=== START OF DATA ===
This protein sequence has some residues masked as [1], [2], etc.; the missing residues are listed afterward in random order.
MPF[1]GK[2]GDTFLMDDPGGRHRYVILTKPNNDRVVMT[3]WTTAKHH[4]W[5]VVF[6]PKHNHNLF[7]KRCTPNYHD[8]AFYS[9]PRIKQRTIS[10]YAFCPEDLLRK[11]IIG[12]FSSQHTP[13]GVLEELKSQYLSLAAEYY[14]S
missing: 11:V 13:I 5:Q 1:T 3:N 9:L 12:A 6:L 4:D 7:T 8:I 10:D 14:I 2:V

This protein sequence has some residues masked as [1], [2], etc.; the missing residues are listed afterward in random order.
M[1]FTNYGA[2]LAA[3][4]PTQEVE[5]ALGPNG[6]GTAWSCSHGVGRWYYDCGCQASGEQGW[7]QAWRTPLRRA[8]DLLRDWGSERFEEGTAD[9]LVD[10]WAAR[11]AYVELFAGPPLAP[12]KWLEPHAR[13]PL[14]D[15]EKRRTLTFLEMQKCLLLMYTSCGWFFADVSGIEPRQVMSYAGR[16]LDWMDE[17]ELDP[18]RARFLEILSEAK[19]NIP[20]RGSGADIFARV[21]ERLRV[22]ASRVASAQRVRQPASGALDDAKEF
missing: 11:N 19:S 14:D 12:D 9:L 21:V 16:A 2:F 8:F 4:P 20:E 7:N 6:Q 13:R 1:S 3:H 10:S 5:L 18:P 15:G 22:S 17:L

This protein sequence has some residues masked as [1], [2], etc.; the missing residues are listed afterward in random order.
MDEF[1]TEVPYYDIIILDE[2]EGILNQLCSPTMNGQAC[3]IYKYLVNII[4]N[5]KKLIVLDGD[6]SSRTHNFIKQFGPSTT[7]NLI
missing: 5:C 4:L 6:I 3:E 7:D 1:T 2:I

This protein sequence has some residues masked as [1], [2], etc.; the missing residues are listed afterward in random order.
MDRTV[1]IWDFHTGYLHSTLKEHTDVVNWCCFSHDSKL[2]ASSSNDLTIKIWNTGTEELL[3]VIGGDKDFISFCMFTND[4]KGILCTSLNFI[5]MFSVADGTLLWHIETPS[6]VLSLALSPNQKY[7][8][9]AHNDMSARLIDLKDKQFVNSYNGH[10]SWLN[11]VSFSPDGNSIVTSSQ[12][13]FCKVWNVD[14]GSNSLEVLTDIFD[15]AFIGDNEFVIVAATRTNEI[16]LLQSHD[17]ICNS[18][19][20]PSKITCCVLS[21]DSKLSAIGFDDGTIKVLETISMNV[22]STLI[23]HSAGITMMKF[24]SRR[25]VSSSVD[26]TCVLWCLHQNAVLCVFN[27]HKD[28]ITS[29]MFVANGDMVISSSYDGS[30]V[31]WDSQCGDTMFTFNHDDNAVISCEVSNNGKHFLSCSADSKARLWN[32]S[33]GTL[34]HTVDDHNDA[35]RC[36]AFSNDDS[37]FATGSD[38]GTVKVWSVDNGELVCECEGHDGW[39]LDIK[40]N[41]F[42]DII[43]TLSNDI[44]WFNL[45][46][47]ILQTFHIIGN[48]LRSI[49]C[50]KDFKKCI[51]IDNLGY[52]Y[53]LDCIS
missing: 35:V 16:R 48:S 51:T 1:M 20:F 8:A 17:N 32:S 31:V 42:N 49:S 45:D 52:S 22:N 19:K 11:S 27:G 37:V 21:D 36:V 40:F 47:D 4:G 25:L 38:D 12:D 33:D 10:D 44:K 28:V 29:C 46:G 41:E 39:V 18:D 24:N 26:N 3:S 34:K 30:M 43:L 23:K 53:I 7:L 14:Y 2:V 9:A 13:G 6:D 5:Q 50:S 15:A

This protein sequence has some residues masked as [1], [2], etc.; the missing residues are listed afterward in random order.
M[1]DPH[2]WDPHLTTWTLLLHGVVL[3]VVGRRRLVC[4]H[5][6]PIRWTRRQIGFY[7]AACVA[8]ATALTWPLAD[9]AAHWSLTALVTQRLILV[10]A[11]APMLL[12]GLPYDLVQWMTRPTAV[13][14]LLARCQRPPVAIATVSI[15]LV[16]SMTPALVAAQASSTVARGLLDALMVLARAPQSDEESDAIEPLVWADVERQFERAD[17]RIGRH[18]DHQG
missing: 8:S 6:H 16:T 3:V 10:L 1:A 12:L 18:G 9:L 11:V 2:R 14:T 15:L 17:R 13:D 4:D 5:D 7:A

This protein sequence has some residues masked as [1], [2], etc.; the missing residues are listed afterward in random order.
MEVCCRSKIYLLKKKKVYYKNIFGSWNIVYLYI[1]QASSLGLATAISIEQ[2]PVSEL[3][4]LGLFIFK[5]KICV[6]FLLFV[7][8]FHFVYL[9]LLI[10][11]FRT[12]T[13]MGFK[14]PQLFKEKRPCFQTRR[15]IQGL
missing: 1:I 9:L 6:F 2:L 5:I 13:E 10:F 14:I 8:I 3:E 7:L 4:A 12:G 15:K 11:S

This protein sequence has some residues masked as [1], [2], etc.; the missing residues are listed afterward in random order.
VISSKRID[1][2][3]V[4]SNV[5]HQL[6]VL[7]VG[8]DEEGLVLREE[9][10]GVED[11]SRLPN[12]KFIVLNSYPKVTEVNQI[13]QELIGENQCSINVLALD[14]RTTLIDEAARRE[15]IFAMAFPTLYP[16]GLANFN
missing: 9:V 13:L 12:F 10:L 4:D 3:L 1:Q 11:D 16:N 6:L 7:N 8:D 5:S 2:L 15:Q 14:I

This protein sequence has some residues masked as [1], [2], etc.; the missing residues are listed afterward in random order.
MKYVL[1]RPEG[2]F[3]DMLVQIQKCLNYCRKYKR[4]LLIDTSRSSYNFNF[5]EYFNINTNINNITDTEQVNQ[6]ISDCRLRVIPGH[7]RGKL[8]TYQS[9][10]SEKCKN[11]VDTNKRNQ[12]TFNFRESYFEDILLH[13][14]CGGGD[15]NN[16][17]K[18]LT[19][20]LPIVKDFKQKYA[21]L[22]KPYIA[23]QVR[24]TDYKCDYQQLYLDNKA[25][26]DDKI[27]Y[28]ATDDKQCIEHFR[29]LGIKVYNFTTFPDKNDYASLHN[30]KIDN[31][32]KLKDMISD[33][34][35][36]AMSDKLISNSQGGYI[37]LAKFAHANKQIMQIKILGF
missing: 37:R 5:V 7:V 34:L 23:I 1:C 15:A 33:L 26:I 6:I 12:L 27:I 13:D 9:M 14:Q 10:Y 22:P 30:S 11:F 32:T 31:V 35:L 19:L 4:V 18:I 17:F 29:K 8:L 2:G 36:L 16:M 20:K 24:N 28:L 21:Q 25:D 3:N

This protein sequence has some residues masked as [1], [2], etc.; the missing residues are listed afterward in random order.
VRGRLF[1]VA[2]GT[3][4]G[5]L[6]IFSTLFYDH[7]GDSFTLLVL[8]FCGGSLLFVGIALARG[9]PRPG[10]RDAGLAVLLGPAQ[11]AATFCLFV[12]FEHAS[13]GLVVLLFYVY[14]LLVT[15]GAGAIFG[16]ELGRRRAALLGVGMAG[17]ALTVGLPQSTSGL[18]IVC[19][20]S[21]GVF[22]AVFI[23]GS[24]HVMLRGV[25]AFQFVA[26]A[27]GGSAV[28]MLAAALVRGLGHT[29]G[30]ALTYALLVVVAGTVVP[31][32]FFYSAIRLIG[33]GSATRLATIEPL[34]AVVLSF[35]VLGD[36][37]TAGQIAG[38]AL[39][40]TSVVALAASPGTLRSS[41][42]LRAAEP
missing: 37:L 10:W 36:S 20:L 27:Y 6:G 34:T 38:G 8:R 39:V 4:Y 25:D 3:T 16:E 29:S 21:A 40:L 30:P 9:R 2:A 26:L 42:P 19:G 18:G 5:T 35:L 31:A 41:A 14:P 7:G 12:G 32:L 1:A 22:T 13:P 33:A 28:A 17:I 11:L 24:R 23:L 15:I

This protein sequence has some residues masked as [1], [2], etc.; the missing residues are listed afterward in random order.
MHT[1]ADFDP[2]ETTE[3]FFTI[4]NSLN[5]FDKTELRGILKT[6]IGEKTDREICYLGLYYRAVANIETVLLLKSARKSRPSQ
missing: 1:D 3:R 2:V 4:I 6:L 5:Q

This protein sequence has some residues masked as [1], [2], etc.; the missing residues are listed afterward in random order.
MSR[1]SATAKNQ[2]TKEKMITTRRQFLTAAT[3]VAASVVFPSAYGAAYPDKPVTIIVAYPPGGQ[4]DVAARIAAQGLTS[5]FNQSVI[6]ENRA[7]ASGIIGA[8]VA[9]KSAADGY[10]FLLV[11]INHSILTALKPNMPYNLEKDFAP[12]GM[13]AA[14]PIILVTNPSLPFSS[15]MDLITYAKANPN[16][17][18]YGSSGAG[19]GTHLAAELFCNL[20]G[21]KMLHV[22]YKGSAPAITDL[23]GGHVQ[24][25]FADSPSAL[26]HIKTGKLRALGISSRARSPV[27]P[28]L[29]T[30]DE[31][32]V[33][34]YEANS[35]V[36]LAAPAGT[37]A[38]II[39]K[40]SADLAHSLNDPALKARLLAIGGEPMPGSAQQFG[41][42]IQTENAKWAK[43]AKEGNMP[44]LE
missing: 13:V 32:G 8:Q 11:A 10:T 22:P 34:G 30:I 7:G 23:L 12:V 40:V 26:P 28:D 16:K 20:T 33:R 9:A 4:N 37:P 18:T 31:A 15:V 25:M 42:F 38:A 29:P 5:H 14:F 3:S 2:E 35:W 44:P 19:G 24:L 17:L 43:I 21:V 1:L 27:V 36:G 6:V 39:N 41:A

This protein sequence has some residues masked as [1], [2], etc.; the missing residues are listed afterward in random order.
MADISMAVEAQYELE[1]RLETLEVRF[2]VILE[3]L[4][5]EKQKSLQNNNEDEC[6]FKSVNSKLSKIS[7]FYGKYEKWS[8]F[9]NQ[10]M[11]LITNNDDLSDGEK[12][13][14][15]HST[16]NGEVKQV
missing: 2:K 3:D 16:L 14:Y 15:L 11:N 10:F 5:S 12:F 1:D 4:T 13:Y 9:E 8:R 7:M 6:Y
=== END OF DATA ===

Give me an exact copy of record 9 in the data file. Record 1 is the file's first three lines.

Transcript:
This protein sequence has some residues masked as [1], [2], etc.; the missing residues are listed afterward in random order.
VRGRLF[1]VA[2]GT[3][4]G[5]L[6]IFSTLFYDH[7]GDSFTLLVL[8]FCGGSLLFVGIALARG[9]PRPG[10]RDAGLAVLLGPAQ[11]AATFCLFV[12]FEHAS[13]GLVVLLFYVY[14]LLVT[15]GAGAIFG[16]ELGRRRAALLGVGMAG[17]ALTVGLPQSTSGL[18]IVC[19][20]S[21]GVF[22]AVFI[23]GS[24]HVMLRGV[25]AFQFVA[26]A[27]GGSAV[28]MLAAALVRGLGHT[29]G[30]ALTYALLVVVAGTVVP[31][32]FFYSAIRLIG[33]GSATRLATIEPL[34]AVVLSF[35]VLGD[36][37]TAGQIAG[38]AL[39][40]TSVVALAASPGTLRSS[41][42]LRAAEP
missing: 37:L 10:W 36:S 20:L 27:Y 6:G 34:T 38:G 8:R 39:V 4:Y 25:D 3:T 16:E 29:S 21:A 40:L 30:P 9:R 2:A 26:L 42:P 19:G 18:G 5:T 35:L 31:A 41:A 14:P 7:G 12:G 32:L 1:A 22:T 13:P 33:A 28:A 17:I 11:L 24:R 23:L 15:I